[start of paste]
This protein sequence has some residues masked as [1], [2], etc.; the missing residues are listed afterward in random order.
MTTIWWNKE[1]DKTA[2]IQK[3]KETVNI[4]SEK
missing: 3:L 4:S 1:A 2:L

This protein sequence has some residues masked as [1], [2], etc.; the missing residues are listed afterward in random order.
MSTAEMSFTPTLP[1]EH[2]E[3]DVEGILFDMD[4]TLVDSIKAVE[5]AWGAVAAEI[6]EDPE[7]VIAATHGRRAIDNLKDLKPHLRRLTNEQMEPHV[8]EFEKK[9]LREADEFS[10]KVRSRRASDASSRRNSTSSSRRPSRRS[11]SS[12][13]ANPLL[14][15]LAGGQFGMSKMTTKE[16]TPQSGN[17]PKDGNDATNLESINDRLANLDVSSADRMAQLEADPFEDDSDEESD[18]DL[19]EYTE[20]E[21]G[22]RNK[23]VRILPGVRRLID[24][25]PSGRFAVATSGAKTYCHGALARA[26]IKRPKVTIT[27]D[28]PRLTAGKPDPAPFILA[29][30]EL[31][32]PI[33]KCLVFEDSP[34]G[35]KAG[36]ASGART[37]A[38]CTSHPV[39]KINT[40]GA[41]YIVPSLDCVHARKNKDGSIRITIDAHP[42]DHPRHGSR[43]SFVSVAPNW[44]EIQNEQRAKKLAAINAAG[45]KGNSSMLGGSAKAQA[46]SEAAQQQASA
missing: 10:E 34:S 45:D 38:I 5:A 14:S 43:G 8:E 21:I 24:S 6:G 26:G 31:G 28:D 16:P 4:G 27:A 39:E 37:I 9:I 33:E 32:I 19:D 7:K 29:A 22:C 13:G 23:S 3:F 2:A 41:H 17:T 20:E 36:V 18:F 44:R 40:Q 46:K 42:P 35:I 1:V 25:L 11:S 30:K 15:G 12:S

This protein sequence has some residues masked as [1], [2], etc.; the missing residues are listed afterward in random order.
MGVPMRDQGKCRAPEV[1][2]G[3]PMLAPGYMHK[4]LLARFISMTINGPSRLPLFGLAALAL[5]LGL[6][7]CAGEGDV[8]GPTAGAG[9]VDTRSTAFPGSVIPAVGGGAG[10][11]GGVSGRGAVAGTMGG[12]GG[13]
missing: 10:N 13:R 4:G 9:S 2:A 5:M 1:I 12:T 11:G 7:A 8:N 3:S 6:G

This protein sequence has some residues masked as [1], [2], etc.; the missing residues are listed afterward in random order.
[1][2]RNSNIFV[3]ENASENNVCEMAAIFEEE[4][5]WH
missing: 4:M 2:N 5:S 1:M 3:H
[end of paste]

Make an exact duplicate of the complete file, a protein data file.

This protein sequence has some residues masked as [1], [2], etc.; the missing residues are listed afterward in random order.
MTTIWWNKE[1]DKTA[2]IQK[3]KETVNI[4]SEK
missing: 3:L 4:S 1:A 2:L

This protein sequence has some residues masked as [1], [2], etc.; the missing residues are listed afterward in random order.
MSTAEMSFTPTLP[1]EH[2]E[3]DVEGILFDMD[4]TLVDSIKAVE[5]AWGAVAAEI[6]EDPE[7]VIAATHGRRAIDNLKDLKPHLRRLTNEQMEPHV[8]EFEKK[9]LREADEFS[10]KVRSRRASDASSRRNSTSSSRRPSRRS[11]SS[12][13]ANPLL[14][15]LAGGQFGMSKMTTKE[16]TPQSGN[17]PKDGNDATNLESINDRLANLDVSSADRMAQLEADPFEDDSDEESD[18]DL[19]EYTE[20]E[21]G[22]RNK[23]VRILPGVRRLID[24][25]PSGRFAVATSGAKTYCHGALARA[26]IKRPKVTIT[27]D[28]PRLTAGKPDPAPFILA[29][30]EL[31][32]PI[33]KCLVFEDSP[34]G[35]KAG[36]ASGART[37]A[38]CTSHPV[39]KINT[40]GA[41]YIVPSLDCVHARKNKDGSIRITIDAHP[42]DHPRHGSR[43]SFVSVAPNW[44]EIQNEQRAKKLAAINAAG[45]KGNSSMLGGSAKAQA[46]SEAAQQQASA
missing: 10:E 34:S 45:D 38:I 5:A 14:S 43:G 8:E 21:I 24:S 6:G 26:G 31:G 28:D 16:P 4:G 27:A 39:E 37:I 9:I 33:E 32:I 19:D 7:K 29:A 22:C 13:G 23:S 3:F 2:A 41:H 17:T 20:E 36:V 18:F 44:R 40:Q 46:K 42:P 35:I 1:V 25:L 11:S 30:K 15:G 12:S

This protein sequence has some residues masked as [1], [2], etc.; the missing residues are listed afterward in random order.
MGVPMRDQGKCRAPEV[1][2]G[3]PMLAPGYMHK[4]LLARFISMTINGPSRLPLFGLAALAL[5]LGL[6][7]CAGEGDV[8]GPTAGAG[9]VDTRSTAFPGSVIPAVGGGAG[10][11]GGVSGRGAVAGTMGG[12]GG[13]
missing: 10:N 13:R 4:G 9:S 2:A 5:M 1:I 12:T 11:G 7:A 8:N 3:S 6:G

This protein sequence has some residues masked as [1], [2], etc.; the missing residues are listed afterward in random order.
[1][2]RNSNIFV[3]ENASENNVCEMAAIFEEE[4][5]WH
missing: 4:M 2:N 5:S 1:M 3:H